September 21, 2000

Quit Playing Games with My Heart

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In a short piece for the latest edition of Fashions of the Times, the novelist Caitlin Macy recounts living a life like Audrey Hepburn in Breakfast at Tiffany’s, showing her talent for detail in creating atmosphere. She clearly conveys the squalor of Chelsea, the area she inhabitated before the publication of her novel, The Fundamentals of Play. She describes her wardrobe and the creations designed for her by Albert Sakhai in a manner that is both vivid and personally revealing.

It is a wonder, then, that her first novel, The Fundamentals of Play, should be utterly lacking in place and character details. The novel is set in New York City, a place that, whether depicted in a positive or negative light, abounds in sights, smells, and sounds. Yet, Macy’s setting seems so nondescript, save for references to a downtown club or uptown diner, that it could just as well be any other American city.

As for the characters, Macy reveals as little about their thoughts, drives, and emotions as she does about their external appearances. Just as the reader only knows that one is blonde, another awkward in stature, and another tanned, he or she is also left wondering why these characters behave as they do in various situations.

The narrator, George Lenhart, tells the story of his post-college life, interwoven with various flashbacks. His friends include Chat Wethers, a scion of the established wealth, and Harry Lombardi, an entrepeneur fashioned in the style of Bill Gates. But the focal point of the novel is Kate Goodenaw, a WASP-y Yale graduate who works at Sotheby’s and is the object of desire for all of the major and minor male characters in the novel.

It’s not that these plot elements wouldn’t make for a good story; in fact, as the book jacket suggests, they already have in the famous novel, The Great Gatsby. Parallels can be drawn at great length, but the basic relationship between The Fundamentals of Play and Gatsby is that George Lenhart, as both participant in and commentator of scenes, as the man who is “within and without,” bears a remarkable resemblance to Nick Carraway, the Gatsby narrator.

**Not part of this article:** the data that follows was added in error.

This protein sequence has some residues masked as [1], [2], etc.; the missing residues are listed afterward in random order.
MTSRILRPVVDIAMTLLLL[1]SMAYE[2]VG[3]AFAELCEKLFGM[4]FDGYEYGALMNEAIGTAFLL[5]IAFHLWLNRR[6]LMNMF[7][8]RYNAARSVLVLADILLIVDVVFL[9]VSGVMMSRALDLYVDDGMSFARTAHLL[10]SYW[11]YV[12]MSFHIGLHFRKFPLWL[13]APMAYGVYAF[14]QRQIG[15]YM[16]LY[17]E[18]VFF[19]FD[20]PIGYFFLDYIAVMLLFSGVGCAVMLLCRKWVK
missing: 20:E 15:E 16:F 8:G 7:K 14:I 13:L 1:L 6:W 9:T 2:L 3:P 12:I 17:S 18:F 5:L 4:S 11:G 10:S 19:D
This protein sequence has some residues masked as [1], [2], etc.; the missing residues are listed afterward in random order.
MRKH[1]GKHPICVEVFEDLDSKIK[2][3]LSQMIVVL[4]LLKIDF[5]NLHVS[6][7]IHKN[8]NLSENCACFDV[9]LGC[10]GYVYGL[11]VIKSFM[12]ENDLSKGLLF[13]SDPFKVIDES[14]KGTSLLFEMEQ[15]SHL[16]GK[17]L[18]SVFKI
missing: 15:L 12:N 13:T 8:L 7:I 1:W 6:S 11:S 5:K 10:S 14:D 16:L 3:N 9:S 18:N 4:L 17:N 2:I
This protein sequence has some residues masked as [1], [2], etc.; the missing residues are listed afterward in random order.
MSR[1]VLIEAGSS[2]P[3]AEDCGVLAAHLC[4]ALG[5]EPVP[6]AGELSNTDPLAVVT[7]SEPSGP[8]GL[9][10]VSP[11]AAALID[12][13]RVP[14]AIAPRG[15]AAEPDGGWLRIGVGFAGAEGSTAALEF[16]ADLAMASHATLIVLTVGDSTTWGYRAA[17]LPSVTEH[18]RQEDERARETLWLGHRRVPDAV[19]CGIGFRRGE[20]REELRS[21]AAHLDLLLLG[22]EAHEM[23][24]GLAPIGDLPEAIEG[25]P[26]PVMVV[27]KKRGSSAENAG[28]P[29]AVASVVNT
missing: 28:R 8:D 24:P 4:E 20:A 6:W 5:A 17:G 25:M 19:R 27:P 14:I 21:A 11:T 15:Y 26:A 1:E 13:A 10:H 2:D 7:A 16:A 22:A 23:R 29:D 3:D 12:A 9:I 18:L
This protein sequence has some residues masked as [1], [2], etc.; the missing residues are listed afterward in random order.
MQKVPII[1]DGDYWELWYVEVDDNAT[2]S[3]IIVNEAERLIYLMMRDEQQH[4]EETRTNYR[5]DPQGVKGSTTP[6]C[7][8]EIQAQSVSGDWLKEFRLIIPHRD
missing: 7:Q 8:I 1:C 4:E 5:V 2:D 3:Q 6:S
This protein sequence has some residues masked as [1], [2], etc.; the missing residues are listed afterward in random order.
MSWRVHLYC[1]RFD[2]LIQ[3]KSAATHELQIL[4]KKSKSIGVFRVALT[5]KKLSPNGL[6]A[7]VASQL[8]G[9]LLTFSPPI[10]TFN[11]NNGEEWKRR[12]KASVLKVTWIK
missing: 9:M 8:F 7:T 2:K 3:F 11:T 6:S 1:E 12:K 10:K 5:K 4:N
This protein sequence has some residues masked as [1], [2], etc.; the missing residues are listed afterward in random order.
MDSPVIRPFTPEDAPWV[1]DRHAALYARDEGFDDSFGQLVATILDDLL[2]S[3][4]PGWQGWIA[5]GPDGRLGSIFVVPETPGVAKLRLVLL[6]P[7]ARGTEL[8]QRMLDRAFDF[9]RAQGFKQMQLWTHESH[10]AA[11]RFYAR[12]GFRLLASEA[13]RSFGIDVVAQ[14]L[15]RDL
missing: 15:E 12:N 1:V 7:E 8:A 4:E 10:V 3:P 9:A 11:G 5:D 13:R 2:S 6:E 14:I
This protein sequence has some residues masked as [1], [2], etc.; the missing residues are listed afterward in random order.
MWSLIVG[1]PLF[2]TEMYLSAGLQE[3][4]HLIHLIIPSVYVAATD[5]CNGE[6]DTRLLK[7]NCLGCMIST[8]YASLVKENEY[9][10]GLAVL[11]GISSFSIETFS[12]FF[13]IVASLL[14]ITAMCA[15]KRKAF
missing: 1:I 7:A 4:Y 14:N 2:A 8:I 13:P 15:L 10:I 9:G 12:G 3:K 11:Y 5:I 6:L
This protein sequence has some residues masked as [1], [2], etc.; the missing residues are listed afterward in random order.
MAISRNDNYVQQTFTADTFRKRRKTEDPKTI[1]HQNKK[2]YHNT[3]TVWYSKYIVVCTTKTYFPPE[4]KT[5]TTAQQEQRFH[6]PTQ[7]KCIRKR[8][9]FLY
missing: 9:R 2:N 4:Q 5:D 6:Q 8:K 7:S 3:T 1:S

Of course, one might say that Harry, the Internet magnate, is an updated version of Gatsby, but Nick Beale, the working-class sailor from Kate’s summers in Maine, also resembles Gatsby. Furthermore, Chat represents the very traditions Tom Bucannan stood for, in as much as Kate is an urbanized Daisy.

This parallel to Gatsby seems unusual since there really isn’t much for Macy to adapt from a novel that was already modern for its time. Maybe the latter day version of the nouveau riche is the Internet startup tycoon, and maybe the established society is becoming much more tolerant as to accept a marriage between the two groups. However, the tensions created by such a union and the portrait of the young, beautiful, wealthy and damned is not going to come across as fresh material with the slight innovations that Macy supplies.

One thing that can be said in favor of the novel is that it does maintain one’s interest from the start, but the rocky climax occurs too close to the end of the novel. And, too often, Macy stirs up excitement in her foreshadowing only to leave the reader with a disappointment, as in the case of the story of Nick’s past.

Macy does present some ideas that are worth pondering though. For example, there is a wonderful passage in which Kate and George encounter a young sailor who resembles Nick and they expect him to automatically behave like him because he is “that type.” However, this idea cannot truly be realized in a novel composed of characters who are so obviously “types” themselves.

Readers at an Ivy League University may find themselves able to relate very well to depictions of college life in this novel, whether they associate with the hedonistic characters who partake in the “fundamentals of play” (i. e., drunken reveries and skinny- dipping in a fountain at night) or with the more ambitious characters who wake up on Saturday mornings, condemning the slackers who are still sleeping. And, surely everyone knows someone like Kate — the rich, thin, blonde that is envied by all the girls and worshipped by all the guys. Taken on the whole, this novel is at least worth reading. However, it may be better to wait for the upcoming movie based upon it, which will, by its nature, be able to reveal the physical details of people and place that the novel obscures.

Archived article by Lisa Dorfman